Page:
Saturday, March 25, 2017

Residential Construction Costs

A lot of the modern affordable apartment housing projects "look good." However, they don't always have efficient designs. The structural designs are often inefficient, and the units include numerous unnecessary features. Ideally, a person or family should wish to rent until they can afford to buy a starter house. An entry level/affordable house should be efficient as well. People can improve their homes when they can afford to, thereby not including the improvements in the financing.

When apartments have excessive luxury features, this adds a lot to the costs. If the housing is financed, the costs can double. So, if unnecessary features are included, these cost double as well. If the costs of construction can be cut by 50%, for example, twice as many units can be built on the same budget. Modern building codes make including some unnecessary features more expensive.

If these projects receive public funding, and the costs are cut, the same resources can be placed toward more housing. "Sustainable" is a popular buzz word. A small unit with limited window space doesn't use much energy at any rate. Many of the newer houses are so large that they use a lot of energy regardless of the efficiency of individual components. People should watch that the financially challenged aren't taxed disproportionately when it comes to environmental issues and housing.

Some of the inefficient/unnecessary features often included in modern affordable apartment projects are:

* Expensive on demand water heaters

* Washers and dryers (dryers should be given lowest priority)

* Expensive windows

* Excessive/expensive lighting

* Too many cabinets

* Garbage disposals

* Dishwashers

* Unnecessary hips and valleys in the roofing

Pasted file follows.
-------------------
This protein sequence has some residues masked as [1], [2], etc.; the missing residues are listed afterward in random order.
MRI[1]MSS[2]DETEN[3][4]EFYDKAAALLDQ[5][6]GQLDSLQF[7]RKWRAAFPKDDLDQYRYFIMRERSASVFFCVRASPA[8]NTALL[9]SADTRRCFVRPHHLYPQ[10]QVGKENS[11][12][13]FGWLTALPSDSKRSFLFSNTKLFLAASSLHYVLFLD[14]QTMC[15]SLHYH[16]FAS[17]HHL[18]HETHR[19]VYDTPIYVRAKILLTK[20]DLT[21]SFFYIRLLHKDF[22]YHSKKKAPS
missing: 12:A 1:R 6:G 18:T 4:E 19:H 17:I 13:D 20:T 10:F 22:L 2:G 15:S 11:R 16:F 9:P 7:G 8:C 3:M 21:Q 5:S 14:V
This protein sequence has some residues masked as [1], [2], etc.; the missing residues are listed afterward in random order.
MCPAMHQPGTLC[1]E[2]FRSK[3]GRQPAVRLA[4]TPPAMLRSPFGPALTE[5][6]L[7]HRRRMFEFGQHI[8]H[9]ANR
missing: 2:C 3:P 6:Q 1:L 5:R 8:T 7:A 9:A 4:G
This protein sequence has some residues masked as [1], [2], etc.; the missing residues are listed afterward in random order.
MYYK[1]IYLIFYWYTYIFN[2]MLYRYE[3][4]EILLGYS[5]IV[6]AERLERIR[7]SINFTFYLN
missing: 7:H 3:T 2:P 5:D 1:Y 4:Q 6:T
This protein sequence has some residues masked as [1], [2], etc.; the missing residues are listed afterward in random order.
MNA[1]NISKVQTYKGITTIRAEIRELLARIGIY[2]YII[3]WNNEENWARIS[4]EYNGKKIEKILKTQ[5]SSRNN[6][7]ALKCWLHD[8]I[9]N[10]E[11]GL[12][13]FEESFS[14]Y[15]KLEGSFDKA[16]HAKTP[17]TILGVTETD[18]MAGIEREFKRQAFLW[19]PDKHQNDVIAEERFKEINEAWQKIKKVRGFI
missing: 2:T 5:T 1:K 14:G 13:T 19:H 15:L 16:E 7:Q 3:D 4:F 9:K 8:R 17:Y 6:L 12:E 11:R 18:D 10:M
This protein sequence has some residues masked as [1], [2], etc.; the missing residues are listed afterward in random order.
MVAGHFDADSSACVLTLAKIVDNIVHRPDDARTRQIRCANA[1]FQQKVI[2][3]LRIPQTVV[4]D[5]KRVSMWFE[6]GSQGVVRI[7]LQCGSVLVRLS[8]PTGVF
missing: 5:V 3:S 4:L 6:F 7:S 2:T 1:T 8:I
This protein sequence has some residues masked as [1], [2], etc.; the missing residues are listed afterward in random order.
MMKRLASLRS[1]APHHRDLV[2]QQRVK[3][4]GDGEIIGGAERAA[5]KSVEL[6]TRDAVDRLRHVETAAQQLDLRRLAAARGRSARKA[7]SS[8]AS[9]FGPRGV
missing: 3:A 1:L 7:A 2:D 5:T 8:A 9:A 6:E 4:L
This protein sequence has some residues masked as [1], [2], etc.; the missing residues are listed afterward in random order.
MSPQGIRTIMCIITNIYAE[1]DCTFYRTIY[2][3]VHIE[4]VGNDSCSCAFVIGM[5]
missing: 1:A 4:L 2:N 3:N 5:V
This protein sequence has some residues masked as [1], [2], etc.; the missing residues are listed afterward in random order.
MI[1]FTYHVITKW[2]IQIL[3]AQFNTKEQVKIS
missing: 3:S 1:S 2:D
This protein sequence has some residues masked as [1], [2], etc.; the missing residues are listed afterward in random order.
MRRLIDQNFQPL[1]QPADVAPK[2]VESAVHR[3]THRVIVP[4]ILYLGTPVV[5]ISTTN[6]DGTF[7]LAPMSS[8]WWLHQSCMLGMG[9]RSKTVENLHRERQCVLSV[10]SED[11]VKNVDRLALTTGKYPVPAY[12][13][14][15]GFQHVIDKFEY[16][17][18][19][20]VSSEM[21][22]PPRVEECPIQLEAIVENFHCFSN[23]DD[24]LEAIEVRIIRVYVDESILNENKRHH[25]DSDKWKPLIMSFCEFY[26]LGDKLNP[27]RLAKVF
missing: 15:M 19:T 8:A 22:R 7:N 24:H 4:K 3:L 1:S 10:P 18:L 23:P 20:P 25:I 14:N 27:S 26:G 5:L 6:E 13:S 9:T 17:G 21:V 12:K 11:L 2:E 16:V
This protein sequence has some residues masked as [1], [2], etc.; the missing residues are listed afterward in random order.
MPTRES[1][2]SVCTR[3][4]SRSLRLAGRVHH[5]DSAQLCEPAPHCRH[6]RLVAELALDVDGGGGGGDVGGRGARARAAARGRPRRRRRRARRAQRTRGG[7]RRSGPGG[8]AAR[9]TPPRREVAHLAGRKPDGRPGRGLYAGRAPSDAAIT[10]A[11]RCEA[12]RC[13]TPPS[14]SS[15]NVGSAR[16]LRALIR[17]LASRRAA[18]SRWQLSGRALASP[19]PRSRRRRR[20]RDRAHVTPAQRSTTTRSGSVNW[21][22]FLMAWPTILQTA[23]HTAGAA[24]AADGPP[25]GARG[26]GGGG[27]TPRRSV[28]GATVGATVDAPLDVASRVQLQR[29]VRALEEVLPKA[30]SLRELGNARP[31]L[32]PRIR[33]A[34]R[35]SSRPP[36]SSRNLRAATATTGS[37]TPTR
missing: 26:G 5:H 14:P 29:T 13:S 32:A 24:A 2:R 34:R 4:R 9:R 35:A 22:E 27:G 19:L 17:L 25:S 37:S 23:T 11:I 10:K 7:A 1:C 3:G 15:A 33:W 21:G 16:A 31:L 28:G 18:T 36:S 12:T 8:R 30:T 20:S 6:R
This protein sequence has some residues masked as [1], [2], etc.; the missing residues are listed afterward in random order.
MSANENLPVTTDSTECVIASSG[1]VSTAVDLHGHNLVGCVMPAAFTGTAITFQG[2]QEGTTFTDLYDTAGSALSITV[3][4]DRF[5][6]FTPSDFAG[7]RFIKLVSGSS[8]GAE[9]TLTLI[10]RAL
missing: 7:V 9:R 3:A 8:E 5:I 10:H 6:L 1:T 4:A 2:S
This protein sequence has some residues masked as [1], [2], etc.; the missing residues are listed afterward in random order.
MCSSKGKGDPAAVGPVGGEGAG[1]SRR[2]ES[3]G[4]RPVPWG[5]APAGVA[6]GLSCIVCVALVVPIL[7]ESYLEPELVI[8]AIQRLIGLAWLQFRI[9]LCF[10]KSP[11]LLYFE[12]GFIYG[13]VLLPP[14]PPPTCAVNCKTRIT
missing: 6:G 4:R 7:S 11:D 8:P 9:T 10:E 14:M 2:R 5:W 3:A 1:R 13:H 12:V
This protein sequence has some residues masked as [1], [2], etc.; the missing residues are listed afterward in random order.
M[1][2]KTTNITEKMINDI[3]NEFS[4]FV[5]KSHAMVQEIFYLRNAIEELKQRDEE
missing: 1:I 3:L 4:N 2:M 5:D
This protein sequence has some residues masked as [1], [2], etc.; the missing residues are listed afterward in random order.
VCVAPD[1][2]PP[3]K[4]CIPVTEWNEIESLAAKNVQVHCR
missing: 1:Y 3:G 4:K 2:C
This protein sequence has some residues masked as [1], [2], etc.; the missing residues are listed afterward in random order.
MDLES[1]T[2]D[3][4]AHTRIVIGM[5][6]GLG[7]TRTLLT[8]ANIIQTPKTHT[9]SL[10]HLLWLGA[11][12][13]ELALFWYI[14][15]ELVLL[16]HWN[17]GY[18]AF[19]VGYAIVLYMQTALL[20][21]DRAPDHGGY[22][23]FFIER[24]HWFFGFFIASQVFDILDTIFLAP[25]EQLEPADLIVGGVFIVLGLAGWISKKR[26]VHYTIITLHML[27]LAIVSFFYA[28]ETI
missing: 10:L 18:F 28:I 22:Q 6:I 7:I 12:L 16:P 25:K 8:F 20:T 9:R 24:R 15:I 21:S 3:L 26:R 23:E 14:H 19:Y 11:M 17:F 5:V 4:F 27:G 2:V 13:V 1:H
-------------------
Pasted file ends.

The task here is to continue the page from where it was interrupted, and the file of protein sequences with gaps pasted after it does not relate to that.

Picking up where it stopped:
* Microwaves

* Too much porch/covered porch space

* Interior wall (sound) insulation

* Sometimes central air conditioning isn't really necessary in mild climates

For examples, most people own microwaves and they're cheap, and lamps are cheap.

Residential Construction Costs

Sunday, March 19, 2017

Globalization and Competition

If people opt for globalization, they need to compete. The alternative to this is protectionism. Regulations can affect a local economy's ability to compete on a global scale. Examples include building regulations and workers compensation. For example, does a competing economy require compensation coverage for its workers and what does it cost? One solution to this is reducing the costs of compensation through education. Sometimes people take more risks when insured.

Building regulations can become cumbersome. Regulations such as these were put in place because of a lack of regulation and the resulting consequences. However, as is often the case with bureaucracies, special interests can become a problem over time and the regulators can be inefficient. The regulators, such as inspectors, need to minimize control issues and facilitate development.

Michigan has recently reduced several regulatory barriers to competition. There can be negative consequences, such as environmental concerns. On the other hand, globalization has environmental effects as well.

Facilities designs need to be efficient in order to minimize waste such as scrap building materials. Some of the safety and energy efficiency requirements are probably a bit excessive. Inspections should be as non-serial as possible. Contractors build their reputations on quality, and this should be taken into consideration. Companies need many incentives to build domestic facilities, as competing economies may offer more competitive incentives.

Globalization and Competition